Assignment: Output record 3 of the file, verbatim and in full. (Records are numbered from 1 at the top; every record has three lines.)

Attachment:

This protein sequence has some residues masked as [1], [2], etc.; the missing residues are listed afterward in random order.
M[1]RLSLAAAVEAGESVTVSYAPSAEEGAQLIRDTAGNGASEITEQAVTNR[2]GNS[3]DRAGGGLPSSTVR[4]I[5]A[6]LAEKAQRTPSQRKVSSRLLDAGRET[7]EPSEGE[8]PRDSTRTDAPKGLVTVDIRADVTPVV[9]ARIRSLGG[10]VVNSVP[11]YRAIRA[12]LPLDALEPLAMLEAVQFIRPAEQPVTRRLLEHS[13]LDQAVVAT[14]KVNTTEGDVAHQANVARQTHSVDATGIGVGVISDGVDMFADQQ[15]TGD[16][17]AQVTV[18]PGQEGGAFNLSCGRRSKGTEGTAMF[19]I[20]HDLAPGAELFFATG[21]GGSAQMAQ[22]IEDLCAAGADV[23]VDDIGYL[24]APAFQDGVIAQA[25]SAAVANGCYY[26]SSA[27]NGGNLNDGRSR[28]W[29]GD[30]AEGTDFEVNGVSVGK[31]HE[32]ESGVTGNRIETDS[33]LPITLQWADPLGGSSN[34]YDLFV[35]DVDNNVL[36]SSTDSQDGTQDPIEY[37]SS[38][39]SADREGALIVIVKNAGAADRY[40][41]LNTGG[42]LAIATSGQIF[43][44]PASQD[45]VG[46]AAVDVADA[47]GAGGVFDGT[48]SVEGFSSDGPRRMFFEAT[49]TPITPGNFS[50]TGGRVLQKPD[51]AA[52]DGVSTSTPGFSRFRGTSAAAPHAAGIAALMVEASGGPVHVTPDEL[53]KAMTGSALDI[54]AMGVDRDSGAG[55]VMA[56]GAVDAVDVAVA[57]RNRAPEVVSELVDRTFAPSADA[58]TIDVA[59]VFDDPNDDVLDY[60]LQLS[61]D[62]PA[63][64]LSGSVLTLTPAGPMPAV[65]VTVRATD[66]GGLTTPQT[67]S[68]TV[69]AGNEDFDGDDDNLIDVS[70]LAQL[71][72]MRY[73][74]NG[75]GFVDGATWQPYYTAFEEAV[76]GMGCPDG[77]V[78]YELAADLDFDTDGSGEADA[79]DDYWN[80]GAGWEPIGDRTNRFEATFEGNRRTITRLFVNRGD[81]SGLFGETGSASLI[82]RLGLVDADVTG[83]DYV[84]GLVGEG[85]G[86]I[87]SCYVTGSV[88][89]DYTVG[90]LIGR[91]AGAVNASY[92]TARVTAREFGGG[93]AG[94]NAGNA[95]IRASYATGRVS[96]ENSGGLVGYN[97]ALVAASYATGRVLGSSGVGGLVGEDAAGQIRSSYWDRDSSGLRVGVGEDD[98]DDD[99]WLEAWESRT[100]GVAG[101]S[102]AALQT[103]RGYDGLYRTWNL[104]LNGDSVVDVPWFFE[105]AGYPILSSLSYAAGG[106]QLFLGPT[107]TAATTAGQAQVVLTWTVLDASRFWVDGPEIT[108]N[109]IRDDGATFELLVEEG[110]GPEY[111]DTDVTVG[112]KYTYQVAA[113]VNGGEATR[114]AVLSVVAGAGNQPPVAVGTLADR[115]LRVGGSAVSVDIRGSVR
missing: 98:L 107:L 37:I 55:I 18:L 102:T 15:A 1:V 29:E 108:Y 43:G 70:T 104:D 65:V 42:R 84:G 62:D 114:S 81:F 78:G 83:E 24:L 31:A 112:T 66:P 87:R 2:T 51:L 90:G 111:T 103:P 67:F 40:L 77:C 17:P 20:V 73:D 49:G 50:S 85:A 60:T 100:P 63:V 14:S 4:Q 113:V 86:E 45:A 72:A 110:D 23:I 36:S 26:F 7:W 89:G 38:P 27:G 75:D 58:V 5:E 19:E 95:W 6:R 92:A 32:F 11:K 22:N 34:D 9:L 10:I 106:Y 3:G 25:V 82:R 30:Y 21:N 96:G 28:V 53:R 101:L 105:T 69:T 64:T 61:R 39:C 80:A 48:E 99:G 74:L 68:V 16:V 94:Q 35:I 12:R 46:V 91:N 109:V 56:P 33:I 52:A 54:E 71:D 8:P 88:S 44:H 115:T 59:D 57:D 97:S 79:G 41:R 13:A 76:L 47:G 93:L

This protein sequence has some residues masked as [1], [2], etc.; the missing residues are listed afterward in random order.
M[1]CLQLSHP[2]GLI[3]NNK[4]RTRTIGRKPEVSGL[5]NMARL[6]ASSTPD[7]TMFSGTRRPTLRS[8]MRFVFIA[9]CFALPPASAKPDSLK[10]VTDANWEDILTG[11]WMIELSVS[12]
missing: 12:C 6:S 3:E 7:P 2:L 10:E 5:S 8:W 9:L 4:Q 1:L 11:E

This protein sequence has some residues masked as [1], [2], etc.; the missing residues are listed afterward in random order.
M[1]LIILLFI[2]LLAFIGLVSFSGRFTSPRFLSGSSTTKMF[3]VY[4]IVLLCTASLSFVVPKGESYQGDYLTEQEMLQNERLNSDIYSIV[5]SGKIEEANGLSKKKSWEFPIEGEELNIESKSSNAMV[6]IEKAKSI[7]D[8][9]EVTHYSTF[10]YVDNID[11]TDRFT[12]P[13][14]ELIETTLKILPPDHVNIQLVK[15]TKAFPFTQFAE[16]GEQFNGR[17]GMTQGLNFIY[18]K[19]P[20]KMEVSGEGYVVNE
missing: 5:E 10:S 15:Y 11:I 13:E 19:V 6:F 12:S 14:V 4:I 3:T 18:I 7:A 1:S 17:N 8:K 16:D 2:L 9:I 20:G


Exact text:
This protein sequence has some residues masked as [1], [2], etc.; the missing residues are listed afterward in random order.
M[1]LIILLFI[2]LLAFIGLVSFSGRFTSPRFLSGSSTTKMF[3]VY[4]IVLLCTASLSFVVPKGESYQGDYLTEQEMLQNERLNSDIYSIV[5]SGKIEEANGLSKKKSWEFPIEGEELNIESKSSNAMV[6]IEKAKSI[7]D[8][9]EVTHYSTF[10]YVDNID[11]TDRFT[12]P[13][14]ELIETTLKILPPDHVNIQLVK[15]TKAFPFTQFAE[16]GEQFNGR[17]GMTQGLNFIY[18]K[19]P[20]KMEVSGEGYVVNE
missing: 5:E 10:S 15:Y 11:I 13:E 19:V 6:F 12:S 14:V 4:I 3:T 18:I 7:A 1:S 17:N 8:K 16:D 2:L 9:I 20:G